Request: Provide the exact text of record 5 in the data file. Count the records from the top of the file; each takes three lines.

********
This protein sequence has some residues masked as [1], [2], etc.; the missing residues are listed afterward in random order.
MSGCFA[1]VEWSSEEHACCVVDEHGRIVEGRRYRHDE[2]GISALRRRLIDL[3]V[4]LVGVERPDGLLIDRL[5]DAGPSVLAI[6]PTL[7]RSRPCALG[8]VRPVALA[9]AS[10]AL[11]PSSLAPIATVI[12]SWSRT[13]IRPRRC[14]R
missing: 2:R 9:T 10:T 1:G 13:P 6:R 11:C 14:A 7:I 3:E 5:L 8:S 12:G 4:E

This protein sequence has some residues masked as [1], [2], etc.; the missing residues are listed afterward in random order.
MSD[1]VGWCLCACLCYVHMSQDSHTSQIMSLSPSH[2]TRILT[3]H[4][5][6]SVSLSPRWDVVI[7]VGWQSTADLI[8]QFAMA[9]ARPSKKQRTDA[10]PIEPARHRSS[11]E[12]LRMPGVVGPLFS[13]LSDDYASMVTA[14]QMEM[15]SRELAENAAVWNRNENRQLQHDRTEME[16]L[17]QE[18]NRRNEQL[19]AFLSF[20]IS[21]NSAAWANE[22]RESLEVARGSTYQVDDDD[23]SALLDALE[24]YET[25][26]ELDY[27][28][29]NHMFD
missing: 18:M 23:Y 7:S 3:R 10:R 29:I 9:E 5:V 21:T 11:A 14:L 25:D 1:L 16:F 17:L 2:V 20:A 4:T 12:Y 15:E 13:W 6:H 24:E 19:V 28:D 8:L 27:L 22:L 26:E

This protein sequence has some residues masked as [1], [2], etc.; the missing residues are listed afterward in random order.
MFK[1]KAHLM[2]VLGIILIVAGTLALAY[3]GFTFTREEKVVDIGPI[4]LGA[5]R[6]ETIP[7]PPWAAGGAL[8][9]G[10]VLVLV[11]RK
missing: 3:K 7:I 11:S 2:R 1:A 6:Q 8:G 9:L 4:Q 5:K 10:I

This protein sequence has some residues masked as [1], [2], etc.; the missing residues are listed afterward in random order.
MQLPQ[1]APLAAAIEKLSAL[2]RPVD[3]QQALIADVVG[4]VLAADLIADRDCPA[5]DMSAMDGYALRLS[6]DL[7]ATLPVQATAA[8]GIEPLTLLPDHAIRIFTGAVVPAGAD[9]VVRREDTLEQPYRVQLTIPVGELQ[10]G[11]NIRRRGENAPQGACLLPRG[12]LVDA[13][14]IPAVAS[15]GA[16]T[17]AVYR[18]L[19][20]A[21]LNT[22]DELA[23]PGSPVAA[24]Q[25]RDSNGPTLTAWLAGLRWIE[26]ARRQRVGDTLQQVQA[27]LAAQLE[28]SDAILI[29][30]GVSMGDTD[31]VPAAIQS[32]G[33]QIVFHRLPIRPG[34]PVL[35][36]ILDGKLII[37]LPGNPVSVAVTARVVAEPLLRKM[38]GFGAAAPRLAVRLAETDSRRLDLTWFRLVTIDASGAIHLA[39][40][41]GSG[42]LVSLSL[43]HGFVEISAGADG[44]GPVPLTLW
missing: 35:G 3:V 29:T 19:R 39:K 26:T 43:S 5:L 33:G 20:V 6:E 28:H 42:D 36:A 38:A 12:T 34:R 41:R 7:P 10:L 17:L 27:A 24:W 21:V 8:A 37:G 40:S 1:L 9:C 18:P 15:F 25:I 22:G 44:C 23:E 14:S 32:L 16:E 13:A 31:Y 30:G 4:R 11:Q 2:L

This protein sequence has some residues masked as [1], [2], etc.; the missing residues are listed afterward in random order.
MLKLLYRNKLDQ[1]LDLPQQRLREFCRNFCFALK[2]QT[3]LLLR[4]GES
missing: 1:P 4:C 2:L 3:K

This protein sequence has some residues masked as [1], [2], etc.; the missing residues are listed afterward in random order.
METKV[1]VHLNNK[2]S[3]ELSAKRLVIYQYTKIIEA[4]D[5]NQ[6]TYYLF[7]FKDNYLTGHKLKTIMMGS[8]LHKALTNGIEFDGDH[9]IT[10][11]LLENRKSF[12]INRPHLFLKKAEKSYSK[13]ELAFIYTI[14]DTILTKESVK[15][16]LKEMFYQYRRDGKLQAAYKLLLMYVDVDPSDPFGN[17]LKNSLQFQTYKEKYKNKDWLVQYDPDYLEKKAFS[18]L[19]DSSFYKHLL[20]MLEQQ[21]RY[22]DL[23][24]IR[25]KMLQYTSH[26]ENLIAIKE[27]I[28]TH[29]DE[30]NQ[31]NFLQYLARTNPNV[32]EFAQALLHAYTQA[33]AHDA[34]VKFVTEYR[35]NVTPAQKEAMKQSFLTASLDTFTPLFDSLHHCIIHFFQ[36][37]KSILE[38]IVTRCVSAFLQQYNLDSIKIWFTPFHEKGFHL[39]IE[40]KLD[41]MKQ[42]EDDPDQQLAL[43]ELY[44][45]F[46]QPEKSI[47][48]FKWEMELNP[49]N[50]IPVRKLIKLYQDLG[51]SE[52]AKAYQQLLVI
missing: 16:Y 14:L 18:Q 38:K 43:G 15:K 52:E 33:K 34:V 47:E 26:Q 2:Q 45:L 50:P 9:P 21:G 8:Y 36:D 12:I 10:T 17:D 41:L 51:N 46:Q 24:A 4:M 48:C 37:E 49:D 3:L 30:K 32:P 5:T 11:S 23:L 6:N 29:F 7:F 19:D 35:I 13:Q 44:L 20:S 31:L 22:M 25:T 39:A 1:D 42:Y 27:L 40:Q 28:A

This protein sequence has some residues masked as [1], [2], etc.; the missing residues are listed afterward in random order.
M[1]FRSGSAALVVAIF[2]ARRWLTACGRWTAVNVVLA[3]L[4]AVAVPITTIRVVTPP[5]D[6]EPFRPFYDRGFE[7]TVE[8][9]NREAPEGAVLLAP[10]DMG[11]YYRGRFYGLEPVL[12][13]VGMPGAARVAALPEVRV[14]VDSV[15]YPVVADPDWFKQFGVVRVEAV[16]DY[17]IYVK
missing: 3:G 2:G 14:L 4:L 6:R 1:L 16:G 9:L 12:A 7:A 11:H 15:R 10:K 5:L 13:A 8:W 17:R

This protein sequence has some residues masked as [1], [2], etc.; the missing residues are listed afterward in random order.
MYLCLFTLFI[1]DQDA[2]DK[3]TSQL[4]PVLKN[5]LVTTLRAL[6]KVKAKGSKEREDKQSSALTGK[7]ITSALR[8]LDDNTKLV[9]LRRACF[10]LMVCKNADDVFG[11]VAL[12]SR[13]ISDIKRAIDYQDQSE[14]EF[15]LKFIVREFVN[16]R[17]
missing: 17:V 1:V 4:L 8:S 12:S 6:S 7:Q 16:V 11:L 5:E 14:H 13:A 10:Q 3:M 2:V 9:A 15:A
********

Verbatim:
This protein sequence has some residues masked as [1], [2], etc.; the missing residues are listed afterward in random order.
MLKLLYRNKLDQ[1]LDLPQQRLREFCRNFCFALK[2]QT[3]LLLR[4]GES
missing: 1:P 4:C 2:L 3:K